This story originally appeared in the Hub.

The Supreme Court’s historic ruling against the EPA this summer will cause lingering uncertainty within the business community, according to Johns Hopkins environmental policy expert Paul Ferraro, who is also an affiliated researcher with the Ralph O’Connor Sustainable Energy Institute (ROSEI).

The ruling in late June limited the EPA’s authority to regulate gas emissions from the power sector. That means the EPA must now receive clear congressional authorization to phase out coal-fired power generation. The case against the EPA was brought by the state of West Virginia, which received 88% of its electricity from coal and just 6% from renewables like hydropower and wind, according to the U.S. Energy Information Administration.

Although some environmentalists say the SCOTUS ruling is a major blow to the planet, the Supreme Court’s decision left intact other powers under the Clean Air Act. The EPA could still adopt a national science-based cap on climate pollution. It could require states to come up with plans to meet that cap. For example, the ruling only addressed plant emissions, and the EPA can still impose steep reductions on climate emissions from cars and trucks, as well as airplanes, ships, and trains.

But until the EPA enacts any of its remaining powers, climate crisis mitigation will fall largely to the private sector. Ferraro, the Bloomberg Distinguished Professor of human behavior and public policy, who holds joint faculty appointments in the Carey Business School and the Department of Environmental Health and Engineering, discussed the impact the Supreme Court decision could have on businesses.

How could this decision cause other countries to pull out of business deals with the U.S.? What does this mean for states with aggressive emissions reduction targets and incentives to attract clean energy and climate technology companies?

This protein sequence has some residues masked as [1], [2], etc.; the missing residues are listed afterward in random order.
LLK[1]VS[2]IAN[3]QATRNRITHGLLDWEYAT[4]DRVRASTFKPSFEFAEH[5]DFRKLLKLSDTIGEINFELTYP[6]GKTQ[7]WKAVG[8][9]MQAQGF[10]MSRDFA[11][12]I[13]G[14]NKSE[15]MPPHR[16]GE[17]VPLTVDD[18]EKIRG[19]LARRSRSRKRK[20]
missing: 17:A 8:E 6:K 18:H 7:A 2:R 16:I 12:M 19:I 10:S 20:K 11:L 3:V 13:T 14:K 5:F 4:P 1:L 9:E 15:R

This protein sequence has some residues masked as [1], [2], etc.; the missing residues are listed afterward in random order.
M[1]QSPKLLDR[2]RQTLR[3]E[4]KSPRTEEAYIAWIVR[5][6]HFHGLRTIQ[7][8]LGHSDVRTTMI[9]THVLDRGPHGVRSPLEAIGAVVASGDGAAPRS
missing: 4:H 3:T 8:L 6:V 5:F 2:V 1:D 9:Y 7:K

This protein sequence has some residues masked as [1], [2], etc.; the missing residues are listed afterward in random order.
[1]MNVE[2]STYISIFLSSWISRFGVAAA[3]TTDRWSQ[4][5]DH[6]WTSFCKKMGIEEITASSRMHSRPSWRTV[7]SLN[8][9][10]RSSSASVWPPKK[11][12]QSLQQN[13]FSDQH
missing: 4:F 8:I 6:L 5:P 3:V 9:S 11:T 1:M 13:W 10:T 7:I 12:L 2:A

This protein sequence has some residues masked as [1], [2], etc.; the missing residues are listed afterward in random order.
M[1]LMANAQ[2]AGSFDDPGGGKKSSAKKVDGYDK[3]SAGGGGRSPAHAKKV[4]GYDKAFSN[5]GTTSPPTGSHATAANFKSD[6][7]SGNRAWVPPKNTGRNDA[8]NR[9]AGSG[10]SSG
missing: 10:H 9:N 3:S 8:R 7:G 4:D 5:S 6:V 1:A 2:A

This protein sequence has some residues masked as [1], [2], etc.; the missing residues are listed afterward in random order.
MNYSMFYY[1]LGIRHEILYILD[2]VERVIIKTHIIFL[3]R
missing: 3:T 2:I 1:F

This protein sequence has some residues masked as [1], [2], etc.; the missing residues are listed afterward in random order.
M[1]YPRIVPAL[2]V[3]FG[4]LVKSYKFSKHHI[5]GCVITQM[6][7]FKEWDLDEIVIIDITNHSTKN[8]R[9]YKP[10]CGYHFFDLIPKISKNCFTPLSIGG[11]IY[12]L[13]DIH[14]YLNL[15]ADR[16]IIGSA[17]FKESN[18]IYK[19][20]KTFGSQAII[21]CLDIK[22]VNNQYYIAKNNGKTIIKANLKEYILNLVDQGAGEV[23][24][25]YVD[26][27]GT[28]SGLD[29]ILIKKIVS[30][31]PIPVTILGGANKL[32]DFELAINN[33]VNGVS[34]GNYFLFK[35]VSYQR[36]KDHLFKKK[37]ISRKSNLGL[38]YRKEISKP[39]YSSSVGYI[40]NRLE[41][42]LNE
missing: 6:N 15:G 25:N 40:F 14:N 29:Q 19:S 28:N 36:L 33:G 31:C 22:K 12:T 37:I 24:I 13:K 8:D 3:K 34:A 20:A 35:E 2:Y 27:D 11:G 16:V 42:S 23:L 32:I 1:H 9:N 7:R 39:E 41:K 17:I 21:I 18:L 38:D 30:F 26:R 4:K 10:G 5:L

Businesses often dislike regulations, but they dislike uncertainty about regulations and patchworks of regulations even more. The SCOTUS decision injects regulatory uncertainty in the U.S. market—what other regulations may be struck down?—and, given Congress’s inability to act, the SCOTUS decision ensures that the U.S. will have a state-led patchwork of regulations.

For businesses, regulatory uncertainty and patchworks raise costs now and make planning for the future more challenging. In markets where there is regulatory uncertainty and a patchwork of regulation, you see less investment in economically productive activities. So, yes, I expect that the decision will reduce the attractiveness of the U.S. market for foreign investors in many sectors, not just those with direct connections to clean energy.

With this SCOTUS decision, no state wins. States with aggressive emissions reductions targets and incentives are, on their own, unlikely to attract clean energy and climate technology companies simply because of their targets. Some companies may choose to relocate in states for reasons related to public image and social corporate responsibility goals, but those kinds of investments don’t help us get closer to our carbon neutrality goals. We need to increase the size of the pie, not just reallocate the slices.